Once the interview is over, take time to survey candidates about their experience with your hiring process—whether or not you decided to extend a job offer. Their feedback may highlight areas of your recruitment and hiring tactics that need attention and give you the opportunity to make improvements.

Here are a few examples of survey questions:

  • Did your discussion with the recruiter or hiring manager reflect what you read in the job ad?
  • Was email and phone communication prompt and effective?
  • What do you recommend helping make our interviewing/hiring process better?

The above questions are a great starting point, but keep in mind that the questions presented in your survey should be tailored to your small businesses hiring process.

11. Use a Pre-Employment Screening Service

Employers and hiring managers have plenty to gain from improved recruitment and hiring processes.

Streamlining your hiring process may help you to build a roster of dedicated, productive employees. Every hiring process should incorporate a thorough screening solution, and that’s why 72 percent of employers run background checks on new employees. As recent studies have shown, 53 percent of all job applications contain inaccurate information, therefore it’s critical to thoroughly screen your top candidates prior to hiring.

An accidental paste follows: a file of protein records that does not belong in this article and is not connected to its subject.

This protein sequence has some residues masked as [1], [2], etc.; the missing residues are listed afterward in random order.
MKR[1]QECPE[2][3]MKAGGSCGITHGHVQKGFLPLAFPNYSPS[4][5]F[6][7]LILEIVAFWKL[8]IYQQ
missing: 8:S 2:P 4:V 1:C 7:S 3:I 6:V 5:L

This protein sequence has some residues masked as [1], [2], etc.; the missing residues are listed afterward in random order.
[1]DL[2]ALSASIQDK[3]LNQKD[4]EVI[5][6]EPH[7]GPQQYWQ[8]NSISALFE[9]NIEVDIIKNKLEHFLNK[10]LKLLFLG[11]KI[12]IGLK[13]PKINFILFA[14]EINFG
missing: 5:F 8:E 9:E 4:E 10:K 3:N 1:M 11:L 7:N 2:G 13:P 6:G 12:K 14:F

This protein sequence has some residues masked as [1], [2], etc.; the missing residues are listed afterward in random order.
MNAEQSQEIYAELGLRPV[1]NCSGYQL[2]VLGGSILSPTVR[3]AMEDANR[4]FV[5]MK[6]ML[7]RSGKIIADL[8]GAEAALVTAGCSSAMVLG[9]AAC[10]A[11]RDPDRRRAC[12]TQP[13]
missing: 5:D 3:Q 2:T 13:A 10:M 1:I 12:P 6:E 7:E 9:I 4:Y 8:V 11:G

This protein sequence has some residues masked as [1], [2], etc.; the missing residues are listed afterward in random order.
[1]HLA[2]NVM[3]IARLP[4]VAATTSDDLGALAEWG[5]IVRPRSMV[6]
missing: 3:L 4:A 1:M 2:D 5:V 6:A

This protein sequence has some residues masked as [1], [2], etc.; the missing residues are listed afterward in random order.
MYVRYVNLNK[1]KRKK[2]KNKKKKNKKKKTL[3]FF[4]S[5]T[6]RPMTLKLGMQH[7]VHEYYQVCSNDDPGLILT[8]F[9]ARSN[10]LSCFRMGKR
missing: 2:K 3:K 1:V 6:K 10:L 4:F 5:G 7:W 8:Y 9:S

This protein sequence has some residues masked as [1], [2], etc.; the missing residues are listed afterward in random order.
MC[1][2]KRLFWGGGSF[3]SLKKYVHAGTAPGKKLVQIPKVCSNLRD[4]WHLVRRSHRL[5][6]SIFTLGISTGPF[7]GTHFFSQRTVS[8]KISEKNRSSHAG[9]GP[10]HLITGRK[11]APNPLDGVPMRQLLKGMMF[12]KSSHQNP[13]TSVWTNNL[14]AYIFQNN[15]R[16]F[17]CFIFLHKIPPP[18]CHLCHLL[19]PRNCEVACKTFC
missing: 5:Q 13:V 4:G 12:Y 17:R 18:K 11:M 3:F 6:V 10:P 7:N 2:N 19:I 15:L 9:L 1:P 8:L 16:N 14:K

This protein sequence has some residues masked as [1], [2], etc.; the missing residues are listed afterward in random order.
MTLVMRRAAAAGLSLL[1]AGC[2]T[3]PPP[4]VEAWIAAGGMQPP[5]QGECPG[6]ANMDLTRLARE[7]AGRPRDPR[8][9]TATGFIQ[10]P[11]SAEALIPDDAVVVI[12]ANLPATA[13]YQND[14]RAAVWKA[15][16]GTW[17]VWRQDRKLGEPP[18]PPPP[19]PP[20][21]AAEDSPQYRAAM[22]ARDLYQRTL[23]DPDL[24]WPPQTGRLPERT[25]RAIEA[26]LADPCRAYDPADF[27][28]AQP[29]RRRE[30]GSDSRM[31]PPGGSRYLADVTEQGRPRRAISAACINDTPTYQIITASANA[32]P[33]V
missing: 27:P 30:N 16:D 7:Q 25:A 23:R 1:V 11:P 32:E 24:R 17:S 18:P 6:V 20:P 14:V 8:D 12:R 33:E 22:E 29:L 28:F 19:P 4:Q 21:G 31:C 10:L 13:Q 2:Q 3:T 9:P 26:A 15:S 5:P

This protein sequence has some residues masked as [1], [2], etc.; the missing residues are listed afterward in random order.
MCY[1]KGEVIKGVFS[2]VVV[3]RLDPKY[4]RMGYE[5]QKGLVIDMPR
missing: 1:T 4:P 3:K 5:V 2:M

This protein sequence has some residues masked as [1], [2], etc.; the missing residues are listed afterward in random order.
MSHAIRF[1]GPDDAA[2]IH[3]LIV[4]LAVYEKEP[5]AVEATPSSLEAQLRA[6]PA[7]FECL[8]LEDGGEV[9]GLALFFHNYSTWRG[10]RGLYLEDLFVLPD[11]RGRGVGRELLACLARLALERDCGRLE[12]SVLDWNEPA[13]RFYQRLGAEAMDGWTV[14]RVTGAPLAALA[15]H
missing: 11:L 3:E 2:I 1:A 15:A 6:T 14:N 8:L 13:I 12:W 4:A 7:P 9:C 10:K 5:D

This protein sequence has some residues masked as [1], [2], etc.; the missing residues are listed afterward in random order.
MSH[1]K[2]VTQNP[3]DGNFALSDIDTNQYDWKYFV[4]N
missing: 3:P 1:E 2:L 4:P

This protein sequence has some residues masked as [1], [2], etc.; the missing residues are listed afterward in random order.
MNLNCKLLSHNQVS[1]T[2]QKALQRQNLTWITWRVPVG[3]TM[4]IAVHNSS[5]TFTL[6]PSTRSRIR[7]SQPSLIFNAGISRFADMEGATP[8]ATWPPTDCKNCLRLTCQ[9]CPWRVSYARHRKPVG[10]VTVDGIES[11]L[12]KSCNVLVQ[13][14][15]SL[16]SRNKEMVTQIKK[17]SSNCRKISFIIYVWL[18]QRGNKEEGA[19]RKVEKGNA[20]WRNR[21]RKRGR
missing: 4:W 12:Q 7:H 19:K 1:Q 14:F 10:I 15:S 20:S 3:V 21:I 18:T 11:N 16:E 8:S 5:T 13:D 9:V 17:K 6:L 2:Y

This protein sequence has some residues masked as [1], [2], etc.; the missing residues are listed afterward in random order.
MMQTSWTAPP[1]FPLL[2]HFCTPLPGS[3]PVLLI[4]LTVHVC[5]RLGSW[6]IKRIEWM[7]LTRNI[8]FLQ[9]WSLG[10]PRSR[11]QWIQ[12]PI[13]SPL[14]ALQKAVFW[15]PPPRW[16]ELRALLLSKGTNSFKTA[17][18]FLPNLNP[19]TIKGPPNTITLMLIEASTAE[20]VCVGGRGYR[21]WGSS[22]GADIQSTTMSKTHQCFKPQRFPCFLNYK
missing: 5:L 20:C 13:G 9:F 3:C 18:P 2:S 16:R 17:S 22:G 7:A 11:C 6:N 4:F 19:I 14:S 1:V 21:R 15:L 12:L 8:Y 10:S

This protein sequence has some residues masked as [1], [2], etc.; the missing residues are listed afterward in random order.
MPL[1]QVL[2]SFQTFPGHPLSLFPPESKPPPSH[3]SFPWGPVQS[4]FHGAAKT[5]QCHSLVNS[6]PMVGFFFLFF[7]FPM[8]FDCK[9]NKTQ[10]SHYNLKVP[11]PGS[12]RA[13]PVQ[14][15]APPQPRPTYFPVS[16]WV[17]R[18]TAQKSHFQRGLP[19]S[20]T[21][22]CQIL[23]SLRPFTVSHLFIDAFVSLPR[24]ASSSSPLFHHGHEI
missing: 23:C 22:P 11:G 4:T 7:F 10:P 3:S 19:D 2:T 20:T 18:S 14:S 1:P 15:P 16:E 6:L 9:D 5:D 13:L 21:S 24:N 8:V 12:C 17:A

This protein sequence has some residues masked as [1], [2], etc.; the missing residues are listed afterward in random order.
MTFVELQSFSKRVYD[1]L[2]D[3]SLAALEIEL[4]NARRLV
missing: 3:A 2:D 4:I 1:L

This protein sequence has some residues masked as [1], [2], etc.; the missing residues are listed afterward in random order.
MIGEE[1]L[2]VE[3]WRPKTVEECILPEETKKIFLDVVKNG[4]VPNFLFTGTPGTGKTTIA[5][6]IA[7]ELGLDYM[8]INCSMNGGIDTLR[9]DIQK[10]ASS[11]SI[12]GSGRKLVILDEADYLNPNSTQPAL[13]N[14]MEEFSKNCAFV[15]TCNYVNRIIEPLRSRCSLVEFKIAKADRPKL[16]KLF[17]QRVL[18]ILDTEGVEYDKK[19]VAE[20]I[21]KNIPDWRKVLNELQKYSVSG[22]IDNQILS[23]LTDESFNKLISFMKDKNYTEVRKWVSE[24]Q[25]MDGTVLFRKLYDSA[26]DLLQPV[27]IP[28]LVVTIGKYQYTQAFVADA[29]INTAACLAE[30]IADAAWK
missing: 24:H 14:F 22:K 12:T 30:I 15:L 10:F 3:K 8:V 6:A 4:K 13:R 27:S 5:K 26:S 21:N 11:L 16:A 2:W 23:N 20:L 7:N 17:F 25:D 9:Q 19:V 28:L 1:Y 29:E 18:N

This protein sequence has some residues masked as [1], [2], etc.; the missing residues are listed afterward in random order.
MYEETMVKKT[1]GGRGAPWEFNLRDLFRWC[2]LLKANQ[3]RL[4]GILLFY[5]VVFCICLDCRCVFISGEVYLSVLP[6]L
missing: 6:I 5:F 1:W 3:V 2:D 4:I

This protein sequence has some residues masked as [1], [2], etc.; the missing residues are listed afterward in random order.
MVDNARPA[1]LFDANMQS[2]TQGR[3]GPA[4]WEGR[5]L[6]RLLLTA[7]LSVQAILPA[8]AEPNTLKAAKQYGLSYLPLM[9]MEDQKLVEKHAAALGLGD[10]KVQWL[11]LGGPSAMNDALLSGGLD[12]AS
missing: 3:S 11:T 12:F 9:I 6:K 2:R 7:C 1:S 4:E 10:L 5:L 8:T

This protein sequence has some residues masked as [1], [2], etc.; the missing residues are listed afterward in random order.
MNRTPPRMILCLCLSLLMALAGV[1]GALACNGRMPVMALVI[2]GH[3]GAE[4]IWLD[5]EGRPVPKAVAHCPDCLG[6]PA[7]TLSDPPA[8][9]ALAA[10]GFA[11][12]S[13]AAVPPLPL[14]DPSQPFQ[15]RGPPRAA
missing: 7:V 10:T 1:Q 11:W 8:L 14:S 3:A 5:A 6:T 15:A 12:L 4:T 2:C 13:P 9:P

53% of all job applications contain inaccurate information

Background checks can help you make a more confident hiring decision. For example, if you’re hiring for a role in the financial industry, a candidate’s credit report may provide invaluable insight into their money management skills. If you’re hiring for a position that interacts with children, it’s important to check a candidate’s criminal history.

ShareAble for Hiresis an online pre-employment screening service that makes running a background and credit check on job applicants easy. Reports are FCRA approved and delivered in minutes so you can make a more confident hiring decision today.

Final Notes

It’s easy for small business owners to get started with pre-employment screening. When you use ShareAble for Hires, there are: